Lovelace is the executive director for the South Carolina Sea Grant Consortium. Her primary duties include administration of the agency and identifying the strategic directions for Consortium funded research, education and communication. She shepherds a multi-disciplinary staff as they work with researchers, businesses, communities and organizations to sustain, appreciate and wisely use the ecosystem services of our coastal area while understanding and responding to the challenges and opportunities of changes in climate and land use. Previously she was the Consortium’s assistant director for development and extension. Prior to this, she was manager of the Human Dimensions Research Program at the National Oceanic and Atmospheric Administration (NOAA) Hollings Marine Laboratory. Lovelace earned a Ph.D. in coastal resource management at East Carolina University, a B.S. in science education also at East Carolina University and a B.S. in Zoology at North Carolina State University. Read more about Lovelace here.

Hope Mizzell, Ph.D.

Mizzell has served as the South Carolina State Climatologist since 2003 and Supervisor for the South Carolina Flood Mitigation Program since 2014. The South Carolina Flood Mitigation Program is South Carolina’s coordinating agency for the National Flood Insurance Program. Hope’s responsibilities as State Climatologist include providing climatic information and meteorological interpretations, certifying climate records, overseeing the State’s Drought Response Program, providing emergency weather support, and conducting applied research to improve decision making activities. Dr. Mizzell has authored or co-authored studies on topics ranging from extreme rainfall, flooding, drought, and climate trends and variability. She began her career in 1992 as a Climatologist for the Southeast Regional Climate Center before advancing to Assistant State Climatologist for the South Carolina State Climate Office in 1995. She is the Past President of the American Association of State Climatologists. She received her Ph.D. focused on Climatology from the Department of Geography at the University of South Carolina in 2008.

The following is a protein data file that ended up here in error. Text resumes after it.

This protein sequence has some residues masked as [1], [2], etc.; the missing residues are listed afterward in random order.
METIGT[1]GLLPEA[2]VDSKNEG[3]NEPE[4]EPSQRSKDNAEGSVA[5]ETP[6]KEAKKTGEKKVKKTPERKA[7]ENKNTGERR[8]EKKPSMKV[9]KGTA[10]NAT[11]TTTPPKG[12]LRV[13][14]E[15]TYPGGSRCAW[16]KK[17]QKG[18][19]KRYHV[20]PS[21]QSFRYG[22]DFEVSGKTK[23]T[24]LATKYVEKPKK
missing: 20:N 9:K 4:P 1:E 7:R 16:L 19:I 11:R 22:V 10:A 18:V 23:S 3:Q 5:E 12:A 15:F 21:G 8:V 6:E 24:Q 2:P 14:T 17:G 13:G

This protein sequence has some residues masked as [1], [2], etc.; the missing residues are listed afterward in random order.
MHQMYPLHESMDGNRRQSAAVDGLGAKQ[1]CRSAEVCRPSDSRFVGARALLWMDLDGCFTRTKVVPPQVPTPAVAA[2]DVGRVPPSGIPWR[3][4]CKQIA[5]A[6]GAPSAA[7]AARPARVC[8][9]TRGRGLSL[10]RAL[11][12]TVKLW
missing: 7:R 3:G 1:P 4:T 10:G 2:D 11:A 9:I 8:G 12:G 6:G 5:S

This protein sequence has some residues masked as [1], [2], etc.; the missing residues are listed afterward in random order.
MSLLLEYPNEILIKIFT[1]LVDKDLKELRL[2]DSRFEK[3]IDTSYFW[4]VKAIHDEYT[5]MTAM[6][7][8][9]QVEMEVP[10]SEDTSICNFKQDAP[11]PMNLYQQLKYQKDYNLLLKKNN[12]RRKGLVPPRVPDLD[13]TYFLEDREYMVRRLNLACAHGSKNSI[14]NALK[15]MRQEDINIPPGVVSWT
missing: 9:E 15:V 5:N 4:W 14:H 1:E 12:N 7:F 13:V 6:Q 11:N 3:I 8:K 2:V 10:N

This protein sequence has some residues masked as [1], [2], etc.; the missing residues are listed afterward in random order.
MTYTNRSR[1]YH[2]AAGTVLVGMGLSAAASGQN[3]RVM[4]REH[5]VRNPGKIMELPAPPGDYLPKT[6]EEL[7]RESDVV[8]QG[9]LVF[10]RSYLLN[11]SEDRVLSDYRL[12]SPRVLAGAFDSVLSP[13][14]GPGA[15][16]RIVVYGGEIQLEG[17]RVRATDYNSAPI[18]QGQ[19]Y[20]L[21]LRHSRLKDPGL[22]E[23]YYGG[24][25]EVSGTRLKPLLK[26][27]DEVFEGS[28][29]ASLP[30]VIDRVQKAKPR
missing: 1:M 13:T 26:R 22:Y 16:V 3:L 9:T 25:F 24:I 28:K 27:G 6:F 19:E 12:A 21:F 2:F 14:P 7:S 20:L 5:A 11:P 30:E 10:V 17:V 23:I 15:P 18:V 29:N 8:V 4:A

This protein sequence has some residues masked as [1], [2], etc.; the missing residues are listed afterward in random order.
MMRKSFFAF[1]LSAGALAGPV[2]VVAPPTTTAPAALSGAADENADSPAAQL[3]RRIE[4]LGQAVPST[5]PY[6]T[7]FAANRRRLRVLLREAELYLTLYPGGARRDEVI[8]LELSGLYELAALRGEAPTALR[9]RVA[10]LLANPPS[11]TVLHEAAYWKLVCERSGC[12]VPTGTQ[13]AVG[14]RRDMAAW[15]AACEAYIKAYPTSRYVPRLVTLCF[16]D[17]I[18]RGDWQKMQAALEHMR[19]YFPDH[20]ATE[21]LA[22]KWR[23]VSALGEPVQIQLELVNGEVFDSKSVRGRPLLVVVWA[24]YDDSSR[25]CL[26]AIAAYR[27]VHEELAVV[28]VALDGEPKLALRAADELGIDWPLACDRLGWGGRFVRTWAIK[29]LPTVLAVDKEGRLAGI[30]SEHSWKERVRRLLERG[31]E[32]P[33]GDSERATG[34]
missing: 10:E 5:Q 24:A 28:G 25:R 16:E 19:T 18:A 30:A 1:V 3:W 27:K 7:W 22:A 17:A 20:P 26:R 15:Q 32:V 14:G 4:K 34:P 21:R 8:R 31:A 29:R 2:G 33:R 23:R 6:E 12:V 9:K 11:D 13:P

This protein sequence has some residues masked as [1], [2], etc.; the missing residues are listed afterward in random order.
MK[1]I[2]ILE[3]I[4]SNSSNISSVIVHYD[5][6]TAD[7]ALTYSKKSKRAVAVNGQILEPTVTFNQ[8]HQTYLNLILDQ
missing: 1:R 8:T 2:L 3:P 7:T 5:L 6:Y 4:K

Geoff Scott, Ph.D.

Scott received his Bachelor of Science in Biology from Wofford College, and his Master of Science and Ph.D. in Marine Science from the University of South Carolina. He is currently a clinical professor and chair of the Department of Environmental Health Sciences at the Arnold School of Public Health at the University of South Carolina. Scott is also director of the NIEHS Center for Oceans and Human Health and Climate Change Interactions housed in the Arnold School of Public Health with collaborating universities including the College of Charleston, The Citadel, Baylor University, Rutgers University and the University of Maryland. Some of Scott’s decades of research experience includes assessing impacts of the Ixtoc Well Blowout in the Gulf of Mexico; investigating hazardous waste sites, oil spills and Vibrio cholerae outbreaks in the Gulf of Mexico; assessing the impacts of agricultural pesticides, synthetic fuels and urban NPS runoff on coastal ecosystems; and measuring the health of coastal ecosystems and evaluating the impacts of changing landscape ecology from urbanization on ecosystem and human health.

Fellows of the Near Center for Climate Studies